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Beneficiaries repay N3.7trn of N9trn intervention funds – CBN

The Central Bank of Nigeria has disclosed that out of the N9 trillion disbursed as intervention funds to the various sectors of the economy, N3.7trn…

The Central Bank of Nigeria has disclosed that out of the N9 trillion disbursed as intervention funds to the various sectors of the economy, N3.7trn has been paid back by beneficiaries while over N5trn is not yet due.

The director of Development Finance Department, Central Bank of Nigeria, Mr Philip Yila Yusuf, disclosed this yesterday while briefing journalists at the maiden post-Monetary Policy briefing.

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Yusuf said: “We have lent out N9.3trn; as at yesterday, N3.7trn has been repaid. Most of them are still under moratorium, especially the manufacturing sector which forms the largest part of our portfolio over 31 per cent.

“In the last two to three years, we have moved from agriculture which used to be the biggest buyer of lending to manufacturing.”

He explained that it takes a long time to order the equipment manufacturers require. “You know, you have to put buildings in place, assemble them, so it takes a long time. You begin to see the net effect of all those investments in the fourth quarter (2022).

“We are slowing down on interventions; it’s not as if we are not going to do anymore. Only interventions that are very critical. MSMEs that are statutory which take 5% of every bank’s profit after tax, it is not a lot to deploy to SMEs, and supporting the electricity sector is very critical. Interventions have stopped as of yesterday,” he said.

On repayments of other interventions, Yusuf explained that most of the portfolios are quite securitised. “Where we are at risk are really around MSMEs and then the Anchor Borrowers Programme (ABP),” he said.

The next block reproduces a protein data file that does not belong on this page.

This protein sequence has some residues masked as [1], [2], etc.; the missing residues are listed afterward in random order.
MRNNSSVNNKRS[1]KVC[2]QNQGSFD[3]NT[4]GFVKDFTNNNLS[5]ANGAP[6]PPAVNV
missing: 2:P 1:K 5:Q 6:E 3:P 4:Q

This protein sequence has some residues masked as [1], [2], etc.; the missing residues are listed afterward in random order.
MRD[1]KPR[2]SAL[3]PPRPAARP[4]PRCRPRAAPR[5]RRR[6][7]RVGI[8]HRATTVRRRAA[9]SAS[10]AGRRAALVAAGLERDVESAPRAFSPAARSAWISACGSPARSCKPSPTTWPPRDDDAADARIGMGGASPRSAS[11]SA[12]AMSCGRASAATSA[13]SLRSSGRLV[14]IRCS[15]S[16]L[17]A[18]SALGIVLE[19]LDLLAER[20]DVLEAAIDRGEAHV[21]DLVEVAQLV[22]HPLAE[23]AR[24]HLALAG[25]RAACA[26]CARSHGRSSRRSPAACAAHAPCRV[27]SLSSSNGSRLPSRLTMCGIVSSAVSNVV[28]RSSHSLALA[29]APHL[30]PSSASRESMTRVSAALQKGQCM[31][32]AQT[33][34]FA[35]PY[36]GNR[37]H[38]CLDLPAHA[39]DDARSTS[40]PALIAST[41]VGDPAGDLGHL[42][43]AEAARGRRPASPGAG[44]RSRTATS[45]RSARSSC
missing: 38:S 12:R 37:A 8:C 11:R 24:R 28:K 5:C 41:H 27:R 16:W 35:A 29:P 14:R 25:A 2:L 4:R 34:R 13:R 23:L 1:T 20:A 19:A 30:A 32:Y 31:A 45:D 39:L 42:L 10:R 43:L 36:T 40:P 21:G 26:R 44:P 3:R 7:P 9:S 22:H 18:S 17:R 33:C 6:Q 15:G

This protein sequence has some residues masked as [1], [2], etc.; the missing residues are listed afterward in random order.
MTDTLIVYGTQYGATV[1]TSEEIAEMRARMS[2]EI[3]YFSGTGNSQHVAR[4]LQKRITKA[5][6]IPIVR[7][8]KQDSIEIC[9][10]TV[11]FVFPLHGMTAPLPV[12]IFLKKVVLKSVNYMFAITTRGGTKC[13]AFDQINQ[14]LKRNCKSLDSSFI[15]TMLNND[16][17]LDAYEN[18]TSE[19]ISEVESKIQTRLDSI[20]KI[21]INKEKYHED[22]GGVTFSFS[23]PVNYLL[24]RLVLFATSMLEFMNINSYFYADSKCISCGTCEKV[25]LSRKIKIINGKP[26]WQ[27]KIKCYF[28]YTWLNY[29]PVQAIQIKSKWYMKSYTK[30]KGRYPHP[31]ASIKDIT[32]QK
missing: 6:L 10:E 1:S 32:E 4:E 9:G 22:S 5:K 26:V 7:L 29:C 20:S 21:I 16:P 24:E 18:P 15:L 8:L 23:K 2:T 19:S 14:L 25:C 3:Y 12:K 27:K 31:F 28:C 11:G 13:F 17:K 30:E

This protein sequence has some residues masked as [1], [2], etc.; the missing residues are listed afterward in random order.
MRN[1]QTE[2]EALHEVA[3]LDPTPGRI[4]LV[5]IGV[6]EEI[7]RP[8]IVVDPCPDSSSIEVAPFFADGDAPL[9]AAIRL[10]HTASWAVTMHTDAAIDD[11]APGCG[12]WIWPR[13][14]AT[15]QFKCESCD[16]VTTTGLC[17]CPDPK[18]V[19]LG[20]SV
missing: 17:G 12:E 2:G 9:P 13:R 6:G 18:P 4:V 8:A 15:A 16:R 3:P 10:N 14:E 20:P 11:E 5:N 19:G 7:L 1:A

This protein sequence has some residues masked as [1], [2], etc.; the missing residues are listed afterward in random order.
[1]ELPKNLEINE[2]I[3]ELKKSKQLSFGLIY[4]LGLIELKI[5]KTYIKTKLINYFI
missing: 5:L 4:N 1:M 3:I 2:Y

He said agric is 21% of the portfolio and one of the best-performing interventions is a Commercial Agric Credit Scheme (CACS) of which CBN lent N800bn and almost N700bn has been repaid.

“But there’s also a primary production element which is the ABP. N1trn for the ABP, of which we have got close to N400bn. Some of them are small-holder farmers, and every single person who is taking that loan is going to pay; we have their BVN,” he added.

Recovering state govt loans

The CBN official also said loans to the state government are being recovered. “We have also started recovering loans from state governments. We have been doing a loan workout programme with them, and we are debiting their FAAC directly for the loans. So, if a state government has taken N1bn and is in default, over a six-month period, we are going to be debiting them N150 million every month.”

The apex bank is also working with the Economic and Financial Crimes Commission (EFCC) to track defaulters. “The governor has approved for us and EFCC to set up a desk to help us recover the loans where we are at risk. The defaulters are under the ABP and SMEs loans given during COVID-19. It is only when you pay back that we can have those funds to be able to lend back. We’ll move to a regime where we’ll want to begin to push out funds.”

Increase in interest rate reflective of MPR?

The director of Monetary Policy, Central Bank of Nigeria (CBN), Hassan Mahmud, said the latest increase in the interest rate is the best path.

“We increase it from 10% to 30% of MPR and it stands to reason that with the hike in the MPR yesterday to 15.5%, that will also change.”

He said a number of banks have actually raised the savings rates, adding that the apex bank expects to see a more critical mass of them by the effective date of the circular.

Mahmud also speaking on Ways and Means said, “We are also very mindful of this and making sure that this is highly moderated because it’s also fuelling the liquidity that we have within the system.”

On the gap between the official forex window and the parallel market, the director of Trade & Exchange Department, CBN, Dr Ozoemena Nnaji, said the main drivers of those are the difference in demand and supply and demand outstripped the supply of forex.

Nnaji explained that even in the parallel market, the demand in that market or the share of that market, in proportion to the whole demand of the economy for foreign exchange, is very small.

“But that’s the market that is loudly quoted or often quoted. The central bank is doing a lot to ramp up supply.”

The director, Banking Supervision of CBN, Mr Haruna Mustafa, said the decision to adjust the Cash Reserve Ratio (CRR) is to mop up liquidity and it has been a very potent tool.

He also said the Loan-to-Deposit Ratio (LDR) policy relaxed at 60% earlier and inspired more lending by banks which helped recovery during COVID-19. The apex bank raised it to 65% recently which he said, “But recently, we signaled the resumption of enforcement. And based on the recent numbers we’ve seen; we’ve also seen an uptick in terms of the number of banks that have met that threshold.”